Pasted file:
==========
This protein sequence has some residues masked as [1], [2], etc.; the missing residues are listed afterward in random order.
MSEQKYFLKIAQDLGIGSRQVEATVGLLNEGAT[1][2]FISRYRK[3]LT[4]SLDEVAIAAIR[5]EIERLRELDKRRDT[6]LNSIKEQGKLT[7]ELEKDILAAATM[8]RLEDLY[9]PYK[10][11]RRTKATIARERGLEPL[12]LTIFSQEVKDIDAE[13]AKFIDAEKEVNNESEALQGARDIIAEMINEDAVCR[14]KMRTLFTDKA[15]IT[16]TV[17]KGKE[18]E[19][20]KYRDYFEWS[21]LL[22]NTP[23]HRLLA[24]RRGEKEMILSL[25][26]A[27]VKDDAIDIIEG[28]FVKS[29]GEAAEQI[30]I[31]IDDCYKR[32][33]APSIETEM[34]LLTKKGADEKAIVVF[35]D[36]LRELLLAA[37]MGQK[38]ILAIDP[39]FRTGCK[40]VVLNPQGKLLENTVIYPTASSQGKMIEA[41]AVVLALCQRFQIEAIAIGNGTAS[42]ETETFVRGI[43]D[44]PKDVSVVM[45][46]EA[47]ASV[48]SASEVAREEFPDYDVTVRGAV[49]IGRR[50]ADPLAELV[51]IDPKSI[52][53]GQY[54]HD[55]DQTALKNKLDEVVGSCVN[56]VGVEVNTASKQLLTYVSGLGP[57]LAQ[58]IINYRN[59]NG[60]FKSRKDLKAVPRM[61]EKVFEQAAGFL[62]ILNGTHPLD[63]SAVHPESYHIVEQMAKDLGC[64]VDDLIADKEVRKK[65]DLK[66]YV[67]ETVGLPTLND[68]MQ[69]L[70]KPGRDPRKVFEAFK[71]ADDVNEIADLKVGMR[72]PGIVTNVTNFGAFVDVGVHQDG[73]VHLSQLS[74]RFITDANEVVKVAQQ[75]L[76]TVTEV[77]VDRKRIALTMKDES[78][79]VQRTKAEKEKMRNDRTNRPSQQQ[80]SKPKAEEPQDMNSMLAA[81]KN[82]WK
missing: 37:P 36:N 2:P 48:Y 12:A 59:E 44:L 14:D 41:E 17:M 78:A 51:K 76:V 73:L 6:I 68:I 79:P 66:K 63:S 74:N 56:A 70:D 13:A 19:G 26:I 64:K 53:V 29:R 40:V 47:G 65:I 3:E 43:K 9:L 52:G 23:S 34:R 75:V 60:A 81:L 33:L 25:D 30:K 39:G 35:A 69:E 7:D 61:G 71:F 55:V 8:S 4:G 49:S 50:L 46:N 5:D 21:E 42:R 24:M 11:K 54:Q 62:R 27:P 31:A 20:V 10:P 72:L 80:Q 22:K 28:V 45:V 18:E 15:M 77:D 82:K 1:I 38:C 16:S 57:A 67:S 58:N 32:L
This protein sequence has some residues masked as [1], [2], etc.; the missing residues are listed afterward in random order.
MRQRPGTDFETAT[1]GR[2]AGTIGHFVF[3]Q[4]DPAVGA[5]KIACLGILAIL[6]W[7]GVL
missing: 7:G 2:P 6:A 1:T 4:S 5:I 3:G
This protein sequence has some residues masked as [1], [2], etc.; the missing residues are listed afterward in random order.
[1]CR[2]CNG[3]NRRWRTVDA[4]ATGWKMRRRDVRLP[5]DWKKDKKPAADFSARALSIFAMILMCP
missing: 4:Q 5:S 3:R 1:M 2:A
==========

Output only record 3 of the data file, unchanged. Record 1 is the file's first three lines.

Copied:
This protein sequence has some residues masked as [1], [2], etc.; the missing residues are listed afterward in random order.
[1]CR[2]CNG[3]NRRWRTVDA[4]ATGWKMRRRDVRLP[5]DWKKDKKPAADFSARALSIFAMILMCP
missing: 4:Q 5:S 3:R 1:M 2:A